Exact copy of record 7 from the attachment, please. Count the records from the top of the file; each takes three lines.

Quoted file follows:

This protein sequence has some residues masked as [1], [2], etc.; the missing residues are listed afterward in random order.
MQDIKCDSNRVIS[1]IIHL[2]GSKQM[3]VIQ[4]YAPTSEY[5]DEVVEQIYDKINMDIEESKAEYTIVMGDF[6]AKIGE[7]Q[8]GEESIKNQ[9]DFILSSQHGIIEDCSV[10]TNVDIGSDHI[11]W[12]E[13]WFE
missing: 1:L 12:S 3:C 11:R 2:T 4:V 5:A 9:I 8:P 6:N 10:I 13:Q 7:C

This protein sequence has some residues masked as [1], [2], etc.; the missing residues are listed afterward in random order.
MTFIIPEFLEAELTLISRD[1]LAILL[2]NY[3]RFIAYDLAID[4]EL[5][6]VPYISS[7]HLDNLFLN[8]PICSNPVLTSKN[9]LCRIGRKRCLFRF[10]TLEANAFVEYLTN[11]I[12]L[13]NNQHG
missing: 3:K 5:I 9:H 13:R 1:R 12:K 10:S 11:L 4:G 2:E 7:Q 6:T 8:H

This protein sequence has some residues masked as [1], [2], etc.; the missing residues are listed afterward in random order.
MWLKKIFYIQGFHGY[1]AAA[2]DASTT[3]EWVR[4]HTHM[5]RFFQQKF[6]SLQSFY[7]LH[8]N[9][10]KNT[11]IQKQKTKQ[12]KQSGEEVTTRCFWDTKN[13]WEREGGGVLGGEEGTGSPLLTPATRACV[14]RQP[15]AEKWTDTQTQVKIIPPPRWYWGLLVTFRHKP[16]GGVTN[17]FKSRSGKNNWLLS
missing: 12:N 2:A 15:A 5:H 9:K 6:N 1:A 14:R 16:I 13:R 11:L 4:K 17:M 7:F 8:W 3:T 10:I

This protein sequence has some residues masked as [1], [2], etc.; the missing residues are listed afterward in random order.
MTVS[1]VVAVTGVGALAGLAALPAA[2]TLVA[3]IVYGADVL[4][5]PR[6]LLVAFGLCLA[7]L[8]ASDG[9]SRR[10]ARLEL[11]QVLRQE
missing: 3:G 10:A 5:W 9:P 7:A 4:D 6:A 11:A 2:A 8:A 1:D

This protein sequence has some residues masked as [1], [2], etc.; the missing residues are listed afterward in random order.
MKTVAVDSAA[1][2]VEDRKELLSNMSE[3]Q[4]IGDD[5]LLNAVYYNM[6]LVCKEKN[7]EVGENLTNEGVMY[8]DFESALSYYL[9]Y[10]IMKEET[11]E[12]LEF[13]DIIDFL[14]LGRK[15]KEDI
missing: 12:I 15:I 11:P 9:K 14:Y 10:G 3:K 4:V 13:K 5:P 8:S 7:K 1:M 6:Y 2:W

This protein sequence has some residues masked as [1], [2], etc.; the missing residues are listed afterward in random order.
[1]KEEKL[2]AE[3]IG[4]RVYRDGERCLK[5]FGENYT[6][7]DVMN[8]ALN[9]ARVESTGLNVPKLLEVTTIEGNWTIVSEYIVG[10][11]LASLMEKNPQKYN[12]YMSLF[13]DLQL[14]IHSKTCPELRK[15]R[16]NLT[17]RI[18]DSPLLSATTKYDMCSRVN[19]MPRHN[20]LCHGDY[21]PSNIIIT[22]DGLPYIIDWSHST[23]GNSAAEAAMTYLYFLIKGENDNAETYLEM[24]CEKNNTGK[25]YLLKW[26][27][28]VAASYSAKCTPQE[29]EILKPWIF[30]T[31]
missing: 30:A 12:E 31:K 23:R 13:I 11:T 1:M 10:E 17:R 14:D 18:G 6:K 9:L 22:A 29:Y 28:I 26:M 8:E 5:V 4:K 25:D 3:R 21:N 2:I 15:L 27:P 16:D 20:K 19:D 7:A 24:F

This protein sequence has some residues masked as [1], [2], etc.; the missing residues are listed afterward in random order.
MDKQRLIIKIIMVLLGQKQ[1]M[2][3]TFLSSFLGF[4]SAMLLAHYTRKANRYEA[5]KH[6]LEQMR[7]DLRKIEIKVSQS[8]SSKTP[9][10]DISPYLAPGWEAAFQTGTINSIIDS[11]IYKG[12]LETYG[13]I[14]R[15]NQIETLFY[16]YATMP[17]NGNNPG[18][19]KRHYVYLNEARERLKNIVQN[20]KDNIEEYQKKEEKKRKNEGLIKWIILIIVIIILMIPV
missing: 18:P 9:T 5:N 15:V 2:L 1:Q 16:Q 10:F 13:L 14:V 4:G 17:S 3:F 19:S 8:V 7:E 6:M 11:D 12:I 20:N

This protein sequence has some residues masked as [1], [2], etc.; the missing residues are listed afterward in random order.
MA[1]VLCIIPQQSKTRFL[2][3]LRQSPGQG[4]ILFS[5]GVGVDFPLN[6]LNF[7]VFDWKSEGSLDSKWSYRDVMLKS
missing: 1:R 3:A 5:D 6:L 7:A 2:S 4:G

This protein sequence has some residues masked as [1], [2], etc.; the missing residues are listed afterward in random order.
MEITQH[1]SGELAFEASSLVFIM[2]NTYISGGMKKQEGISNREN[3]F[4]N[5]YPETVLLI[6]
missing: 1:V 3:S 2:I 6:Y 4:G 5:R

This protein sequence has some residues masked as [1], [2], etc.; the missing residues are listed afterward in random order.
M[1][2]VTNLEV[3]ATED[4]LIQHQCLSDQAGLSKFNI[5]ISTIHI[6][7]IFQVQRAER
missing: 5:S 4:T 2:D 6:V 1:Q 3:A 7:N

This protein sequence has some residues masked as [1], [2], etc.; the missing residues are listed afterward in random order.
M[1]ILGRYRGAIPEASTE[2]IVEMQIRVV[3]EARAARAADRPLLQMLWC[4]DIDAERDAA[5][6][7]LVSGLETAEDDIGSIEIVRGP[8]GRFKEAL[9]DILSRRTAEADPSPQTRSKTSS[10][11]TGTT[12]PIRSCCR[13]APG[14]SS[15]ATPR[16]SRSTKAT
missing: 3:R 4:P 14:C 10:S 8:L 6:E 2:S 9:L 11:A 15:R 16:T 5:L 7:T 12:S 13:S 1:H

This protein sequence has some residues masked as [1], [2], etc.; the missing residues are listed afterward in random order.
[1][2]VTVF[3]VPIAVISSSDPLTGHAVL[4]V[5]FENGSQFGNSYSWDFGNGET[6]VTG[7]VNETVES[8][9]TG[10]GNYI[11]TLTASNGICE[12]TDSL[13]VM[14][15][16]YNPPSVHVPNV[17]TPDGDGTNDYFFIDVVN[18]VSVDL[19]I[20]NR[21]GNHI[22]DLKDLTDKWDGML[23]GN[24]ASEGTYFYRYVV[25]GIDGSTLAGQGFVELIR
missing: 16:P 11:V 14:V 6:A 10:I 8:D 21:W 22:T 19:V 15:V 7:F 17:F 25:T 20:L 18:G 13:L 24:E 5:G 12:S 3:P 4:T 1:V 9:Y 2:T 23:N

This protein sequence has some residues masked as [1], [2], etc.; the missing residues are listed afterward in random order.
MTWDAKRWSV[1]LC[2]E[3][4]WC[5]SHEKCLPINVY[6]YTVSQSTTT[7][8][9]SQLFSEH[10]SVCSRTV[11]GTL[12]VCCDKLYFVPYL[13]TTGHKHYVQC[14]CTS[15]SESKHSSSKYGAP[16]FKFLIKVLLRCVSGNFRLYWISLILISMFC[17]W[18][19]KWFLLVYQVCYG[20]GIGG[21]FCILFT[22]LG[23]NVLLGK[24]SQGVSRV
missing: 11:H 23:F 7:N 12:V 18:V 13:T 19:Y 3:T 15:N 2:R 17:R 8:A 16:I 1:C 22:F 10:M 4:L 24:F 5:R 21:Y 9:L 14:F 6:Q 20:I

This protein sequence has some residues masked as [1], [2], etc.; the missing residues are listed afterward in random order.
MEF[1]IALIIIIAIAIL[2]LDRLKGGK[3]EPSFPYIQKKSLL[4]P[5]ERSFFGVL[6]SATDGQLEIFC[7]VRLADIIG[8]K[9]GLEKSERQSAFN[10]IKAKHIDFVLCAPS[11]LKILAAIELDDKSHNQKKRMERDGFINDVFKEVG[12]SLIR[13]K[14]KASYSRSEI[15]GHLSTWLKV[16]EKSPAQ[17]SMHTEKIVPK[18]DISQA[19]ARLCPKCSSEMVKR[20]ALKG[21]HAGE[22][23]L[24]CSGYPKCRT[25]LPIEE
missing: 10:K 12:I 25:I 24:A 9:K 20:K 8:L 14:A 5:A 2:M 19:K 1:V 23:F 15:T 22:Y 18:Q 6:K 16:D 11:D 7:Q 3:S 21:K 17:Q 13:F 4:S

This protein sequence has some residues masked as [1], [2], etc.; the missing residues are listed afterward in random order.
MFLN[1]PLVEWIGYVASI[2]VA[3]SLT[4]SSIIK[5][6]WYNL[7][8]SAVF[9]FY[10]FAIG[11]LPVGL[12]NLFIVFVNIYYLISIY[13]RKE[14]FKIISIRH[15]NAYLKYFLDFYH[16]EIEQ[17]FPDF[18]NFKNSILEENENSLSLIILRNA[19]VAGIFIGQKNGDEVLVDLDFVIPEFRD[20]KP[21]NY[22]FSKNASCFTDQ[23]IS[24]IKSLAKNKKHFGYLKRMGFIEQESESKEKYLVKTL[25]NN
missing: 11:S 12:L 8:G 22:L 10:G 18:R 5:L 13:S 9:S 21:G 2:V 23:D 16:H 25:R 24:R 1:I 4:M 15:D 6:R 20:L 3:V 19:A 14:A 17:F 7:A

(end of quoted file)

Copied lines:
This protein sequence has some residues masked as [1], [2], etc.; the missing residues are listed afterward in random order.
MDKQRLIIKIIMVLLGQKQ[1]M[2][3]TFLSSFLGF[4]SAMLLAHYTRKANRYEA[5]KH[6]LEQMR[7]DLRKIEIKVSQS[8]SSKTP[9][10]DISPYLAPGWEAAFQTGTINSIIDS[11]IYKG[12]LETYG[13]I[14]R[15]NQIETLFY[16]YATMP[17]NGNNPG[18][19]KRHYVYLNEARERLKNIVQN[20]KDNIEEYQKKEEKKRKNEGLIKWIILIIVIIILMIPV
missing: 18:P 9:T 5:N 15:V 2:L 1:Q 16:Q 10:F 13:L 14:V 4:G 17:S 3:F 19:S 8:V 7:E 6:M 11:D 12:I 20:N